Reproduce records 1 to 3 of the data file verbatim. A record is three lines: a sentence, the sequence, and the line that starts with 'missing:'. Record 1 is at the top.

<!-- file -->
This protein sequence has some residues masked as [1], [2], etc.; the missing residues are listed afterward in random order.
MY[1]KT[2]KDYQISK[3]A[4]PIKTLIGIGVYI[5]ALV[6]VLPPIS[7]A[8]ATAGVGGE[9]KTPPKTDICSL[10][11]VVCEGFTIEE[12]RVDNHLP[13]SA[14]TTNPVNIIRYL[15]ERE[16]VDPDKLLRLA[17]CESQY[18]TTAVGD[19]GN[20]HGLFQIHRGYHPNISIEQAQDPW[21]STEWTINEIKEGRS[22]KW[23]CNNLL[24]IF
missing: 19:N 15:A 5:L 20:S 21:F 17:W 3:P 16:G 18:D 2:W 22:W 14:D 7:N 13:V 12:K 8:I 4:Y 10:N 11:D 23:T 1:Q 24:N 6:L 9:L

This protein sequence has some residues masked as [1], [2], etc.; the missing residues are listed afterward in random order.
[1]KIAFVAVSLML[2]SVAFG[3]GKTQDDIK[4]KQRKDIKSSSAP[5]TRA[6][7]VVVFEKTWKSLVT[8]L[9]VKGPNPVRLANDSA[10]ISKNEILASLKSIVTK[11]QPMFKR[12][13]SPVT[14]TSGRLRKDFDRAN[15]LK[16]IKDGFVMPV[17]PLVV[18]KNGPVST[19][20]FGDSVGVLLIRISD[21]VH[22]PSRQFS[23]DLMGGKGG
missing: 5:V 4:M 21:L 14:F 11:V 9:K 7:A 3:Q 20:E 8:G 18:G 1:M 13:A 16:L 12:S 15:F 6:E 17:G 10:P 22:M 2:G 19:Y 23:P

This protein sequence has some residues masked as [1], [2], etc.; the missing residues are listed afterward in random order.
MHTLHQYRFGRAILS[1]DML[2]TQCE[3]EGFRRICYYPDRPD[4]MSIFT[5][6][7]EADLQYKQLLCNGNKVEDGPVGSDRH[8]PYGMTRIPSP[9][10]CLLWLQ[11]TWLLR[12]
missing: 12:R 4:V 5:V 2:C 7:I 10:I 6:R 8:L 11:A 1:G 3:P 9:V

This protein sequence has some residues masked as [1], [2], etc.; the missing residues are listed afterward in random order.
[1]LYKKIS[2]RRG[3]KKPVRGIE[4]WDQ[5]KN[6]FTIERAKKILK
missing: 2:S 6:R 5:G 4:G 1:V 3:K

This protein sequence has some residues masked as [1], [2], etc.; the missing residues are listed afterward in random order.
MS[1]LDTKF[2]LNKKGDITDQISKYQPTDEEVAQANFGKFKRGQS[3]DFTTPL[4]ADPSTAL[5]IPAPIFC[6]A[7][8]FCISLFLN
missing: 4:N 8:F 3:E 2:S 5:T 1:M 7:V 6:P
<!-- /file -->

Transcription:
This protein sequence has some residues masked as [1], [2], etc.; the missing residues are listed afterward in random order.
MY[1]KT[2]KDYQISK[3]A[4]PIKTLIGIGVYI[5]ALV[6]VLPPIS[7]A[8]ATAGVGGE[9]KTPPKTDICSL[10][11]VVCEGFTIEE[12]RVDNHLP[13]SA[14]TTNPVNIIRYL[15]ERE[16]VDPDKLLRLA[17]CESQY[18]TTAVGD[19]GN[20]HGLFQIHRGYHPNISIEQAQDPW[21]STEWTINEIKEGRS[22]KW[23]CNNLL[24]IF
missing: 19:N 15:A 5:L 20:S 21:F 17:W 3:P 16:G 18:D 2:W 22:W 14:D 7:N 13:V 12:K 8:I 4:Y 10:N 11:D 23:T 1:Q 24:N 6:L 9:L

This protein sequence has some residues masked as [1], [2], etc.; the missing residues are listed afterward in random order.
[1]KIAFVAVSLML[2]SVAFG[3]GKTQDDIK[4]KQRKDIKSSSAP[5]TRA[6][7]VVVFEKTWKSLVT[8]L[9]VKGPNPVRLANDSA[10]ISKNEILASLKSIVTK[11]QPMFKR[12][13]SPVT[14]TSGRLRKDFDRAN[15]LK[16]IKDGFVMPV[17]PLVV[18]KNGPVST[19][20]FGDSVGVLLIRISD[21]VH[22]PSRQFS[23]DLMGGKGG
missing: 5:V 4:M 21:L 14:F 11:V 9:K 7:A 3:Q 20:E 8:G 18:G 1:M 13:A 16:L 12:S 15:F 6:E 17:G 10:P 22:M 2:G 19:Y 23:P

This protein sequence has some residues masked as [1], [2], etc.; the missing residues are listed afterward in random order.
MHTLHQYRFGRAILS[1]DML[2]TQCE[3]EGFRRICYYPDRPD[4]MSIFT[5][6][7]EADLQYKQLLCNGNKVEDGPVGSDRH[8]PYGMTRIPSP[9][10]CLLWLQ[11]TWLLR[12]
missing: 12:R 4:V 5:V 2:C 7:I 10:I 6:R 8:L 11:A 1:G 3:P 9:V